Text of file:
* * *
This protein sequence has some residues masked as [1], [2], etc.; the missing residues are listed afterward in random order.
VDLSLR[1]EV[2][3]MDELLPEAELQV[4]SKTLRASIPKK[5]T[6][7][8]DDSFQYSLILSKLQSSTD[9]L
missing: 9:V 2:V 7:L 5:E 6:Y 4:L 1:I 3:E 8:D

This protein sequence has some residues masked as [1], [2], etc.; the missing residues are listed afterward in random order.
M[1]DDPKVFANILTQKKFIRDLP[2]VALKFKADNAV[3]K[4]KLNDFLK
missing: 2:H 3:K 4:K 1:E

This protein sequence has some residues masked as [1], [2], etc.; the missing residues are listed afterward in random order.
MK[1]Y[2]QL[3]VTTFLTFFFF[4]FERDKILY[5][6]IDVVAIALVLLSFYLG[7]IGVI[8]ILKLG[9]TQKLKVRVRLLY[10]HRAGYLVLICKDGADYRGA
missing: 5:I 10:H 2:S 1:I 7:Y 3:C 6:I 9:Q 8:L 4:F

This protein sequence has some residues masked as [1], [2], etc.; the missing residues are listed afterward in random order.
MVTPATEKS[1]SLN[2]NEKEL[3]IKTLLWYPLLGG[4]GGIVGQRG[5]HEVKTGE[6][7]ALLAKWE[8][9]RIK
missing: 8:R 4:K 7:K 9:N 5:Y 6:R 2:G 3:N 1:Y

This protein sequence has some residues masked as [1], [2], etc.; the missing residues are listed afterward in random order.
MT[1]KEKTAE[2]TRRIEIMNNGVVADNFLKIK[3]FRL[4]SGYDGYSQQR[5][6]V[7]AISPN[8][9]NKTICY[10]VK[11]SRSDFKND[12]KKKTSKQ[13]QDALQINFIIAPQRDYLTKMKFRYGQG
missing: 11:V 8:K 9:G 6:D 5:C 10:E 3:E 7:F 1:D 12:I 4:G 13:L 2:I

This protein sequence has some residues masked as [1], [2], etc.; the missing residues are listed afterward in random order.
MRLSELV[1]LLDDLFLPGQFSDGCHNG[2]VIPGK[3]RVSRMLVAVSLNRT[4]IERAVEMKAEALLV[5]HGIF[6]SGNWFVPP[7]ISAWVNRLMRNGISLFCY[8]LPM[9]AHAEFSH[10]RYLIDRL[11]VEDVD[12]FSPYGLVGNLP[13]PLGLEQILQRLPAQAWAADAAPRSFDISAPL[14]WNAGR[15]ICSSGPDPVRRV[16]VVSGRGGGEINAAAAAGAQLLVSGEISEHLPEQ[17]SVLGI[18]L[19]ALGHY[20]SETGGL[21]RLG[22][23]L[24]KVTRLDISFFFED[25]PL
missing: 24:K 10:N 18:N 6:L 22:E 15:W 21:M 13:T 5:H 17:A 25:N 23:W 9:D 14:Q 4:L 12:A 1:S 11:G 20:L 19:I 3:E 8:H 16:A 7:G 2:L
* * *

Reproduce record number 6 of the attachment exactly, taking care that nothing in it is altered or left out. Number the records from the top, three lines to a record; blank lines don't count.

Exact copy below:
This protein sequence has some residues masked as [1], [2], etc.; the missing residues are listed afterward in random order.
MRLSELV[1]LLDDLFLPGQFSDGCHNG[2]VIPGK[3]RVSRMLVAVSLNRT[4]IERAVEMKAEALLV[5]HGIF[6]SGNWFVPP[7]ISAWVNRLMRNGISLFCY[8]LPM[9]AHAEFSH[10]RYLIDRL[11]VEDVD[12]FSPYGLVGNLP[13]PLGLEQILQRLPAQAWAADAAPRSFDISAPL[14]WNAGR[15]ICSSGPDPVRRV[16]VVSGRGGGEINAAAAAGAQLLVSGEISEHLPEQ[17]SVLGI[18]L[19]ALGHY[20]SETGGL[21]RLG[22][23]L[24]KVTRLDISFFFED[25]PL
missing: 24:K 10:N 18:N 6:L 22:E 15:W 21:M 13:T 5:H 17:A 25:N 23:W 9:D 14:Q 4:L 12:A 1:S 11:G 20:L 19:I 3:E 8:H 16:A 7:G 2:L